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TusharK 21st November 2018 15:03

All about Aircraft Tyres
 
1 Attachment(s)
Michelin will be supplying Indigo Airlines with tyres for its Airbus and ATR aircrafts. These planes will be fitted with Michelin Air radial tyres that are claimed to reduce operation costs.

Attachment 1820817

The Michelin Air X radial tyre uses a radial casing design and is constructed using fewer components, making it more environment friendly. It is claimed to offer better fuel efficiency and reduced operational costs through an increased number of landings. The tyre has improved resistance to foreign object damage.

Indigo Airlines was set up in August 2006. Today, it operates flights to 48 domestic and 11 international destinations and has a fleet of 189 aircrafts. The airline has been adding A320 NEO family planes to its fleet. The planes come equipped with Michelin tyres.

Link to Team-BHP News

honeybee 21st November 2018 15:10

re: All about Aircraft Tyres
 
Any idea about pricing etc?

Also what is the rated number of landings these tyres can survive? It would make an interesting study.

Jeroen 21st November 2018 15:30

re: All about Aircraft Tyres
 
Quote:

Originally Posted by honeybee (Post 4498900)
Also what is the rated number of landings these tyres can survive? .

It really depends on the plane. And of course how that plane is used. Always full, lots of taxing and cross wind landing will lead to more wear.

Hard touch downs versus featherlight touch downs makes a difference too. (the way the tyre spins up when it touches the tarmac is relevant)

But on commercial jets they can do anywhere between 100 - 250 landings.

Tyres get inspected before every flight. Many tyres can be retreaded too!

Jeroen

honeybee 21st November 2018 17:54

re: All about Aircraft Tyres
 
A newbie question.

When touching down, are the tyres stationary and start spinning only after touching the ground? Or is there a way to get them spinning beforehand, so they wear less?

Zappo 21st November 2018 18:27

re: All about Aircraft Tyres
 
That's actually an interesting thought and I had a couple of reasons popping up in my mind. Still I decided to look this up on the Net. And I found the below excerpt to be really interesting...
It's just not cost-efficient. Any weight-add produces more fuel consumption, any system results in more maintenance costs. It's just easier to change the tires if they're worn out. source: Aerospace engineering

Jeroen 21st November 2018 18:45

Quote:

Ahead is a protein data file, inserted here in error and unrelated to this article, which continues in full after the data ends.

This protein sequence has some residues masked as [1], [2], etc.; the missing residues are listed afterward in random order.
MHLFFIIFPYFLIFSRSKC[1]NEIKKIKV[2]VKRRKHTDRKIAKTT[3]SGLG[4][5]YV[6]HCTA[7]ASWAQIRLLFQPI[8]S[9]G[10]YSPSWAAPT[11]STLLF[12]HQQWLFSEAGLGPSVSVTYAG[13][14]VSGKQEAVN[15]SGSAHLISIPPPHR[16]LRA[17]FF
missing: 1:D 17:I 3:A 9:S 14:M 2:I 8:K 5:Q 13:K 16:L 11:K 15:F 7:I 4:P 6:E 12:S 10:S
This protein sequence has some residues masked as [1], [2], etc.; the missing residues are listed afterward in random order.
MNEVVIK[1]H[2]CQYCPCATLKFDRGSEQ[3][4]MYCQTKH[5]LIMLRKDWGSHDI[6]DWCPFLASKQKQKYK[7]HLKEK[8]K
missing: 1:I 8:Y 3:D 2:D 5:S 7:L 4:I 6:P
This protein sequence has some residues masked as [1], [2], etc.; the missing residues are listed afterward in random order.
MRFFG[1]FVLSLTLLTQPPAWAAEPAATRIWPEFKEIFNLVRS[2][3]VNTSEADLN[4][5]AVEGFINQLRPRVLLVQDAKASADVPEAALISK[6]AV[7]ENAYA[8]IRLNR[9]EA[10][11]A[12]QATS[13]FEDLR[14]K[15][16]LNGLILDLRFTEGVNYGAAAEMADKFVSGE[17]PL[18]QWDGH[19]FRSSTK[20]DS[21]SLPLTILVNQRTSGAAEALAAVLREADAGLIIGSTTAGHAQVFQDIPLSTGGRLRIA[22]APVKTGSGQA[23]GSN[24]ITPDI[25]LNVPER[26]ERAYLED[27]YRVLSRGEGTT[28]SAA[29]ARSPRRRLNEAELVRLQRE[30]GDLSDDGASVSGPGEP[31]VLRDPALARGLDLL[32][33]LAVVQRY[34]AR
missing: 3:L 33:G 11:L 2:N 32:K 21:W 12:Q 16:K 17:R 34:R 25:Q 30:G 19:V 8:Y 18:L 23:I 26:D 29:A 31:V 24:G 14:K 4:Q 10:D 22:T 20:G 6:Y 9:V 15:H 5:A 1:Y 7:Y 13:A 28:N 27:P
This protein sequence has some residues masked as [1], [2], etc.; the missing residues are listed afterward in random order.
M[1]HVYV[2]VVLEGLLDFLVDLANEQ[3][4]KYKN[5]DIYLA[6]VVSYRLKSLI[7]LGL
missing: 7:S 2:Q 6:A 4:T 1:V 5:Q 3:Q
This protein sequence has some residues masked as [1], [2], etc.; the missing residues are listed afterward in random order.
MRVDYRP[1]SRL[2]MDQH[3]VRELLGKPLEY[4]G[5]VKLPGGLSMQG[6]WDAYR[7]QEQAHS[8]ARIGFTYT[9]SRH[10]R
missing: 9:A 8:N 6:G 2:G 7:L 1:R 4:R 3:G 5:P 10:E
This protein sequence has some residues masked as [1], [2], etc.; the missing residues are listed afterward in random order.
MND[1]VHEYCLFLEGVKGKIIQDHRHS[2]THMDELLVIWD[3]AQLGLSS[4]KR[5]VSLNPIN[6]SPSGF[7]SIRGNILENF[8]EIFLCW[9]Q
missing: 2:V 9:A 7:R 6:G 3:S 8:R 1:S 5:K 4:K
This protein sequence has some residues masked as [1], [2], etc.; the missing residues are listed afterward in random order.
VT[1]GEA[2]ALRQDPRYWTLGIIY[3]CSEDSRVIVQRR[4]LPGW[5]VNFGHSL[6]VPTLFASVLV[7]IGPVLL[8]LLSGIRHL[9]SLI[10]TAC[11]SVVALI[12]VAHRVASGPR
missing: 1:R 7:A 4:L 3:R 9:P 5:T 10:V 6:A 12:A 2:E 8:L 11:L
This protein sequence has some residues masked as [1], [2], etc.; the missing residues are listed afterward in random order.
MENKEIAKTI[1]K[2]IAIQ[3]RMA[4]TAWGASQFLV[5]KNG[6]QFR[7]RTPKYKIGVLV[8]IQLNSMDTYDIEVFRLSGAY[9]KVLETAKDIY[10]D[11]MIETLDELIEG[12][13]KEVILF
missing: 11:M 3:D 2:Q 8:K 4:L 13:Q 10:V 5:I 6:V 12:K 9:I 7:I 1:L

Originally Posted by honeybee (Post 4499020)
When touching down, are the tyres stationary and start spinning only after touching the ground? Or is there a way to get them spinning beforehand, so they wear less?


Although in theory a good idea, nobody has been able to come up with a workable solution. It is all to costly, too complex and too heavy. Everything you add to an aircraft carries a weight penalty. Which means you need to carry and burn more fuel. Replacing tyres or retreading them is still the most economic solution. I think we discussed this on one of the aviation threads on the forum before.

I know of only one fighter jet where they experimented with spinning up the nose wheel. Not so much to do with tyre wear. This particular jet had a very long nose gear and high landing speeds. The nose wheel having to spin up on touch down created extra drag and sometime broke the nose gear upon landing. Not sure how they fixed it in the end. Probably just firmed up the nose gear rather then some spin device

Jeroen

sharktale 21st November 2018 19:45

re: All about Aircraft Tyres
 
Quote:

Originally Posted by honeybee (Post 4499020)
When touching down, are the tyres stationary and start spinning only after touching the ground? Or is there a way to get them spinning beforehand, so they wear less?


I think they're stationery at the moment of landing, cause otherwise we'd definitely hear a humming noise from below too from the motors.


Your idea seems interesting in theory, but isn't practical IMHO.
Remember, sometimes in those RC vehicles in which as a kid we'd leave the wheel free-running and then manually put the car on the surface, it created a whole lot of stress on the motor and resulted in immediate power-loss. The same principle could be applied here...

Sutripta 21st November 2018 20:17

re: All about Aircraft Tyres
 
Look at all the burnt rubber marks on the runway at the point where most airliners touch down. Tyres don't hit the ground running!

Regards
Sutripta

Jeroen 21st November 2018 22:08

re: All about Aircraft Tyres
 
Have a look here:

https://www.youtube.com/watch?v=fSodzuCwRYI

A little anorak fact:

When the planes take off and retracts the gear, on most larger aircraft the brakes are applied while retracting. Except for the nose wheel as they rarely, if ever, have brakes.The might have some mechanical devices fitted to stop them spinning too. (Bump stop, or snubbers as they are sometimes called)